GSA Annual Meeting in Phoenix, Arizona, USA - 2019

Paper No. 115-8
Presentation Time: 9:00 AM-6:30 PM


TAVARES, Kammie-Dominique A.1, FLETCHER, Charles H.2 and ANDERSON, Tiffany2, (1)Earth Sciences, SOEST, University of Hawaii at Manoa, 1680 East-West Rd, Honolulu, HI 96822, (2)Geology & Geophysics, SOEST, University of Hawaii at Manoa, 1680 East-West Rd, Honolulu, HI 96822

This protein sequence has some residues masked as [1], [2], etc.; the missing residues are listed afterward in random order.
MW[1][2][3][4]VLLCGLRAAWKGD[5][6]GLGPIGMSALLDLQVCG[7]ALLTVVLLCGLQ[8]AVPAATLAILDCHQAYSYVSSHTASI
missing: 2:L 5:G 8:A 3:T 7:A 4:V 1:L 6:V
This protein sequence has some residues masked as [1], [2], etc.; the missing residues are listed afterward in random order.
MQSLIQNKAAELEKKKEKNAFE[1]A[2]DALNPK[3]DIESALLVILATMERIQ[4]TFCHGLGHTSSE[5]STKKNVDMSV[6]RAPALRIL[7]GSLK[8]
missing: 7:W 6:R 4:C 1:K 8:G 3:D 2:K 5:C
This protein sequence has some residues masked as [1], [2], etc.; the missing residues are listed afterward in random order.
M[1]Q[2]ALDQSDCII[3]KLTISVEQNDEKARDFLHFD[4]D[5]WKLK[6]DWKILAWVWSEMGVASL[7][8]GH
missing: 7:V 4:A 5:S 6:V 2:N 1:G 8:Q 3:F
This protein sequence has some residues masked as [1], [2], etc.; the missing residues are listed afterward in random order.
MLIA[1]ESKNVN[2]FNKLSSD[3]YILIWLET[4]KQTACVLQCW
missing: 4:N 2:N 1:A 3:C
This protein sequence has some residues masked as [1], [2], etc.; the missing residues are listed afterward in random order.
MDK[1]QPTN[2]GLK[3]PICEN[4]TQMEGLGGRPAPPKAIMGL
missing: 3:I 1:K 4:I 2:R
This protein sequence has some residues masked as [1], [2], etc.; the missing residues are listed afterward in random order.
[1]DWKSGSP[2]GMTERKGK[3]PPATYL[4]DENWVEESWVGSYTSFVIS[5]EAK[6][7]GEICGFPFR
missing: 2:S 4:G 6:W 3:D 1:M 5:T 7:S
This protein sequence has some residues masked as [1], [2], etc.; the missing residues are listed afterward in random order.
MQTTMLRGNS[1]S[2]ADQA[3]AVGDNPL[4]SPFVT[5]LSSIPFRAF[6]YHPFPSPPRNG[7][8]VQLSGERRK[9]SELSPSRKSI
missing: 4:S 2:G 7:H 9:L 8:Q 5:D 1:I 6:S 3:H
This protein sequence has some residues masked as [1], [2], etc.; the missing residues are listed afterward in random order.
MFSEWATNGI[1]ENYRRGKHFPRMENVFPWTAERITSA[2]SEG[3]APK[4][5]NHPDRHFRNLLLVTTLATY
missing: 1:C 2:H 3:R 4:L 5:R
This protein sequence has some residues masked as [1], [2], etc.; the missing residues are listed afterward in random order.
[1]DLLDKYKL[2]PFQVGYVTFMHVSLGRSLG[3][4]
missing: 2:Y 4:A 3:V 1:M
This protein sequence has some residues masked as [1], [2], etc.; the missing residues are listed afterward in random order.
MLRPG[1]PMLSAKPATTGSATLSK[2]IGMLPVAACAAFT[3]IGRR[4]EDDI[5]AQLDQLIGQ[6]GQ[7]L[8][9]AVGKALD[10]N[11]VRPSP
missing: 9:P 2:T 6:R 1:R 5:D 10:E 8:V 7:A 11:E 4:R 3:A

Beach loss due to shoreline hardening continues to threaten beaches globally and is expected to accelerate with sea level rise (SLR). Modeling risk of hardening on future beaches provides important data for resource managers and other stakeholders; however, few comprehensive studies exist for this issue. The capitol island of Oʻahu, Hawaiʻi, provides a unique opportunity to model risk of shoreline hardening with SLR in order to identify ongoing and future challenges to beach conservation. We model modern (2015) and future (m of SLR) erosion hazard zones for all sandy beaches on the island. We, then, identify the intersection of coastal development and erosion hazard zones to define areas vulnerable to hardening. Our results show half of the beachfront shoreline will be at-risk of hardening at 0.74 m of SLR. Today, hardening is present on more than 28% of the shoreline. As a whole, island shorelines become increasingly at-risk of hardening throughout all SLR scenarios, with the largest increase (+7% of all sandy shoreline) occurring between the modern-day and 0.25 m of SLR. Modern day and near term hardening under 0.25 m of SLR (by year 2050), pose maximum risk of beach loss. Therefore, the greatest priority for planning beach conservation exists now. We conclude from these results that coastal resource managers and stakeholders in other settings may be facing significant modern-day and near-term threats to beach resources that have not been identified.